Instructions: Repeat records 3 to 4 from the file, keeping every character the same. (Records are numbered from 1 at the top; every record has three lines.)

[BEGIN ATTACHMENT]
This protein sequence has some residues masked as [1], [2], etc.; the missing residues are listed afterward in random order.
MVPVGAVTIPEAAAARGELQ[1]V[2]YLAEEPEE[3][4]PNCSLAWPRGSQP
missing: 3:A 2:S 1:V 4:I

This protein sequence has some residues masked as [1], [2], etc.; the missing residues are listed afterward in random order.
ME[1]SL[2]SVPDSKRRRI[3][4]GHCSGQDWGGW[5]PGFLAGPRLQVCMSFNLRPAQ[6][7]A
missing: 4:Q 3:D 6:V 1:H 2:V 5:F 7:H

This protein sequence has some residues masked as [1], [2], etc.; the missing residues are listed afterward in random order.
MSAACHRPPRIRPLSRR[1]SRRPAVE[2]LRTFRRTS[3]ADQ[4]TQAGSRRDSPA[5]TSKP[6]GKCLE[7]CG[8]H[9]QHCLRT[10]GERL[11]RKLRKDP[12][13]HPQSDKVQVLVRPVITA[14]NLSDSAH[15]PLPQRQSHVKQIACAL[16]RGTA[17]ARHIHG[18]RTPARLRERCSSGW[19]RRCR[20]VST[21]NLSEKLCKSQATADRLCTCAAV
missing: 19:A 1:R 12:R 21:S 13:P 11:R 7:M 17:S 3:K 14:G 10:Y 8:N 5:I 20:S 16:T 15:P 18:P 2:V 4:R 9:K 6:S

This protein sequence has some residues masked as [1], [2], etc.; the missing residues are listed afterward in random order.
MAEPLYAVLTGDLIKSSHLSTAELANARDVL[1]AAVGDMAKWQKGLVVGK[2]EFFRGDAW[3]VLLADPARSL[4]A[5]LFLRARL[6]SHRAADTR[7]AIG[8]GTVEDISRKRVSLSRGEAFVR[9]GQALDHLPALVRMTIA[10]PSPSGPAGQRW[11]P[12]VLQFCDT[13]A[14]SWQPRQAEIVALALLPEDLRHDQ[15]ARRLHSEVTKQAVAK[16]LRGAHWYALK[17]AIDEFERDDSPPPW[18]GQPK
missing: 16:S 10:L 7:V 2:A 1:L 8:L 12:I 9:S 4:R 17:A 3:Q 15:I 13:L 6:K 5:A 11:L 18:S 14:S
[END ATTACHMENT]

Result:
This protein sequence has some residues masked as [1], [2], etc.; the missing residues are listed afterward in random order.
MSAACHRPPRIRPLSRR[1]SRRPAVE[2]LRTFRRTS[3]ADQ[4]TQAGSRRDSPA[5]TSKP[6]GKCLE[7]CG[8]H[9]QHCLRT[10]GERL[11]RKLRKDP[12][13]HPQSDKVQVLVRPVITA[14]NLSDSAH[15]PLPQRQSHVKQIACAL[16]RGTA[17]ARHIHG[18]RTPARLRERCSSGW[19]RRCR[20]VST[21]NLSEKLCKSQATADRLCTCAAV
missing: 19:A 1:R 12:R 21:S 13:P 11:R 7:M 17:S 3:K 14:G 10:Y 8:N 5:I 20:S 16:T 15:P 18:P 2:V 4:R 9:K 6:S

This protein sequence has some residues masked as [1], [2], etc.; the missing residues are listed afterward in random order.
MAEPLYAVLTGDLIKSSHLSTAELANARDVL[1]AAVGDMAKWQKGLVVGK[2]EFFRGDAW[3]VLLADPARSL[4]A[5]LFLRARL[6]SHRAADTR[7]AIG[8]GTVEDISRKRVSLSRGEAFVR[9]GQALDHLPALVRMTIA[10]PSPSGPAGQRW[11]P[12]VLQFCDT[13]A[14]SWQPRQAEIVALALLPEDLRHDQ[15]ARRLHSEVTKQAVAK[16]LRGAHWYALK[17]AIDEFERDDSPPPW[18]GQPK
missing: 16:S 10:L 7:V 2:A 1:L 8:L 12:I 9:S 4:R 17:A 3:Q 15:I 13:L 6:K 5:A 11:L 18:S 14:S